Illustration by Daniel Stolle

Just when you thought mortgage rates could go no lower, they sank lower still. In late January, according to data from Freddie Mac, 30-year fixed-rate loans had dropped to about 4 percent. Meanwhile, the average 15-year fixed rate was hovering around an even more mouthwatering 3.2 percent.

Which means that even if you’ve already refinanced your mortgage once to capture the benefits of falling rates, it may make sense to do so again. Your savings can be substantial. For example, someone with a $200,000 30-year mortgage at 4 percent would pay about $43,000 less in interest over the life of the loan than someone with the same mortgage at 5 percent.

But the decision is more complicated than you might think. The old rule was that if the difference between the rate on your existing loan and current rates was one percentage point or more, it paid to refinance (providing you had no plans to move). According to several mortgage experts in the Chicago area, now you’ve got to grapple with some new realities to make the call—and to get a good deal.

Factor in higher fees. Unexpected payments can sometimes chip away at any potential savings, warns Jim Rubel, a vice president at 1st Advantage Mortgage in Northfield. For instance, when lenders issue a new loan, most will require you to pay for private mortgage insurance (PMI) if the equity in your home is below 20 percent. With housing prices still down considerably, you may find that refinancing triggers the need for PMI (its cost depends on your credit score and the amount of your equity). To determine whether your upfront and PMI expenses would undermine any refinancing savings, go to

Take a look at HARP. The federal government’s Home Affordable Refinance Program gives advantageous refi terms, such as no requirement for PMI even if your equity is less than 20 percent. The program applies to house and condo mortgages dated May 2009 or earlier, as long as the loan is owned or guaranteed by Fannie Mae or Freddie Mac. And beginning this month, owners of condos in buildings where more than 20 percent of residents have fallen behind on their assessments are now eligible (originally they could not participate). “That should be helpful in places like the West Loop with a lot of [boom years] condos,” says Ray Cohen, a loan officer for Prospect Mortgage in River North. For more information, go to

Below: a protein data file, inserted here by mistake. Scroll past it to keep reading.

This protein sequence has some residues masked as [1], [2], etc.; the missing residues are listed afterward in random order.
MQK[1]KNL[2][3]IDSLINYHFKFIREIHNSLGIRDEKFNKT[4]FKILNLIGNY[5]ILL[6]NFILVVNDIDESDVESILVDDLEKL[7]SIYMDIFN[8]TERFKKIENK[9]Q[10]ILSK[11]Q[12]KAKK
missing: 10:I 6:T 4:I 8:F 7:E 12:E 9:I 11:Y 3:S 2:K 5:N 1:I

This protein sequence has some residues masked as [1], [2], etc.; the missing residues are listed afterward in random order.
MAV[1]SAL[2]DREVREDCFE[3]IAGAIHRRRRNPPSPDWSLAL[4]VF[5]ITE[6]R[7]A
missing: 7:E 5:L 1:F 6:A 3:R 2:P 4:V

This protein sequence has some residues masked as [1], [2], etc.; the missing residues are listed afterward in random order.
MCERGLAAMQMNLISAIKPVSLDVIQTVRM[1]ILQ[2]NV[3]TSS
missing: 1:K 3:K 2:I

Size up your credit. Just because you see an enticing rate advertised doesn’t mean that you will get it. In the wake of the housing bust, lenders are giving their best rates to people who have excellent credit scores—typically 740 or above. If your score is even a little lower, you will probably be charged more, which can add thousands of dollars to your costs over time. To learn your credit score, as well as tips on how to improve it, go to (cost: $20, and worth it).

Shoot for a shorter term. If you’re already several years into a 30-year loan, for example, refinancing to another 30-year extends the time before you are debt-free—not a great idea. Refinance to a 15-year instead and you will save $77,000 in interest on a $200,000 loan versus a comparable 30-year. The snag, of course, is that your monthly payments will rise—from $954 to $1,479 in our example. Not up for that? Consider a 20-year loan instead, suggests Cohen: You will get a better rate than a 30-year and a less punishing payment than a 15-year. Alternatively, think about a so-called cash-in refi, suggests Colleen Bara at Chase bank in Chicago. That simply means kicking in enough money during the refinance process to make the monthly payments of a shorter-term loan more affordable. You are essentially prepaying a portion of the mortgage—which, given the lackluster prospects for other investments, can wind up being a pretty good deal.


Illustration: Daniel Stolle